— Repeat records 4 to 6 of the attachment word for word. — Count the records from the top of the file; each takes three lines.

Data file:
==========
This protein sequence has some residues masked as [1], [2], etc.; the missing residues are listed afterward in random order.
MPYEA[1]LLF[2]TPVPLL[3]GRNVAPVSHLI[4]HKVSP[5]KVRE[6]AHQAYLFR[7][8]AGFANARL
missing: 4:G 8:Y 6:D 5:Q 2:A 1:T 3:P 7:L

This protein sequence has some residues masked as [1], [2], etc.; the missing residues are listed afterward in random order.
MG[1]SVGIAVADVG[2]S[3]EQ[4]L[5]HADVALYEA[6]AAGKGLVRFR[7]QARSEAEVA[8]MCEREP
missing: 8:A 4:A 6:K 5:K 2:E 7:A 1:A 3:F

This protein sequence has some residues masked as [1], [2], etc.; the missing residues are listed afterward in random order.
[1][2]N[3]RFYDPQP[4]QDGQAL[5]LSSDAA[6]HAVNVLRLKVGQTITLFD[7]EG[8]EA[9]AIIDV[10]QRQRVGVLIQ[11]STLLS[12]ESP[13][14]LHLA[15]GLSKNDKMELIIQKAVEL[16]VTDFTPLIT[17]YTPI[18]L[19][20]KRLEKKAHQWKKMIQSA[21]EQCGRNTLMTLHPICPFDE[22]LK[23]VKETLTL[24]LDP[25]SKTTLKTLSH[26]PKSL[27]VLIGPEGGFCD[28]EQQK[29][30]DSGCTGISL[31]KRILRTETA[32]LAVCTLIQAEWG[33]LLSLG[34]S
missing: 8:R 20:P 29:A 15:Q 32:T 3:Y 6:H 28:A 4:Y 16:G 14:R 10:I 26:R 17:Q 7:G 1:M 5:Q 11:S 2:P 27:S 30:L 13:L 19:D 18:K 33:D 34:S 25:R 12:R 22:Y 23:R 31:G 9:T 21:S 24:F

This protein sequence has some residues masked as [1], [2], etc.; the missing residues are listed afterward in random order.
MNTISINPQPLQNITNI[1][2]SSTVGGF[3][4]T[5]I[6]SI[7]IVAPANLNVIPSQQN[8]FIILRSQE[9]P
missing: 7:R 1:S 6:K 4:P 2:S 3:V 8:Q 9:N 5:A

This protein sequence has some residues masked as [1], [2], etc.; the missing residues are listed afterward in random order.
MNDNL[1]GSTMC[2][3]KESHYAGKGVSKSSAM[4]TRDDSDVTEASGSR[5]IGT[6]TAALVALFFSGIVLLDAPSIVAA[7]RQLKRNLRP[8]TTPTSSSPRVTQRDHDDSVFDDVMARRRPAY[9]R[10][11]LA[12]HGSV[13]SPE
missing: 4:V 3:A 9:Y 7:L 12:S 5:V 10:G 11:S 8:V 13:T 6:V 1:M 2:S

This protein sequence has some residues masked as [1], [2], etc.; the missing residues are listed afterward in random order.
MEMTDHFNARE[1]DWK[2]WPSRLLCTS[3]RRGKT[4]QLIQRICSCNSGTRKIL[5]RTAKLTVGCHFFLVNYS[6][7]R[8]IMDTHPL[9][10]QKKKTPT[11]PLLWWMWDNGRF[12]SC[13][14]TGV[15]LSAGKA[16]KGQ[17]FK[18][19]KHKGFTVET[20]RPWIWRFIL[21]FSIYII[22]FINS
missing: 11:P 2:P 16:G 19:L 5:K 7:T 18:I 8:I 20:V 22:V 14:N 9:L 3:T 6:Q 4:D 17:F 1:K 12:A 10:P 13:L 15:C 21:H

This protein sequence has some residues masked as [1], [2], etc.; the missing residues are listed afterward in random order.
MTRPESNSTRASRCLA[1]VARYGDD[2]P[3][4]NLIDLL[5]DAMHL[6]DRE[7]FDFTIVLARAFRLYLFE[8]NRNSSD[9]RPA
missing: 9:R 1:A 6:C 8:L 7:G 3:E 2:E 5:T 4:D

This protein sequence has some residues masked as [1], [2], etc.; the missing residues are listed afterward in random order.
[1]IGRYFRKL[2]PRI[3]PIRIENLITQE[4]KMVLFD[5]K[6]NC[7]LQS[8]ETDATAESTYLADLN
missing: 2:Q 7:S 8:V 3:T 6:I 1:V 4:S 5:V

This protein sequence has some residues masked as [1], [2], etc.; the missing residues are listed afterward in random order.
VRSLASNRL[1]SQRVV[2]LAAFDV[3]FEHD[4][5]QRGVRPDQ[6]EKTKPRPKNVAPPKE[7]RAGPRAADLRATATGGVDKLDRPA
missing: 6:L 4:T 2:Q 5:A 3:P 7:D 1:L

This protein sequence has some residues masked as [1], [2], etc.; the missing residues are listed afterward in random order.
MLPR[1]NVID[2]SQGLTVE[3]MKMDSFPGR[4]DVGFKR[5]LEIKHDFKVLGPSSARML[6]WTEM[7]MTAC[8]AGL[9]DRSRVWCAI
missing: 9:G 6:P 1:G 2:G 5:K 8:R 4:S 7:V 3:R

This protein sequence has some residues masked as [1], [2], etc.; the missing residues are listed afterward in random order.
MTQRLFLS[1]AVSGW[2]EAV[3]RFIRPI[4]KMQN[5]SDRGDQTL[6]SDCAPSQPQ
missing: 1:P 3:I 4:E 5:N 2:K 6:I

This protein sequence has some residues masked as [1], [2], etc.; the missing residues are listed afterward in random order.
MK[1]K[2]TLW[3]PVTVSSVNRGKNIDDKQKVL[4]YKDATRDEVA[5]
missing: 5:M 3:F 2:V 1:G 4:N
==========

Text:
This protein sequence has some residues masked as [1], [2], etc.; the missing residues are listed afterward in random order.
MNTISINPQPLQNITNI[1][2]SSTVGGF[3][4]T[5]I[6]SI[7]IVAPANLNVIPSQQN[8]FIILRSQE[9]P
missing: 7:R 1:S 6:K 4:P 2:S 3:V 8:Q 9:N 5:A

This protein sequence has some residues masked as [1], [2], etc.; the missing residues are listed afterward in random order.
MNDNL[1]GSTMC[2][3]KESHYAGKGVSKSSAM[4]TRDDSDVTEASGSR[5]IGT[6]TAALVALFFSGIVLLDAPSIVAA[7]RQLKRNLRP[8]TTPTSSSPRVTQRDHDDSVFDDVMARRRPAY[9]R[10][11]LA[12]HGSV[13]SPE
missing: 4:V 3:A 9:Y 7:L 12:S 5:V 10:G 11:S 8:V 13:T 6:V 1:M 2:S

This protein sequence has some residues masked as [1], [2], etc.; the missing residues are listed afterward in random order.
MEMTDHFNARE[1]DWK[2]WPSRLLCTS[3]RRGKT[4]QLIQRICSCNSGTRKIL[5]RTAKLTVGCHFFLVNYS[6][7]R[8]IMDTHPL[9][10]QKKKTPT[11]PLLWWMWDNGRF[12]SC[13][14]TGV[15]LSAGKA[16]KGQ[17]FK[18][19]KHKGFTVET[20]RPWIWRFIL[21]FSIYII[22]FINS
missing: 11:P 2:P 16:G 19:L 5:K 7:T 18:I 8:I 20:V 22:V 14:N 9:L 3:T 6:Q 4:D 17:F 1:K 12:A 10:P 13:L 15:C 21:H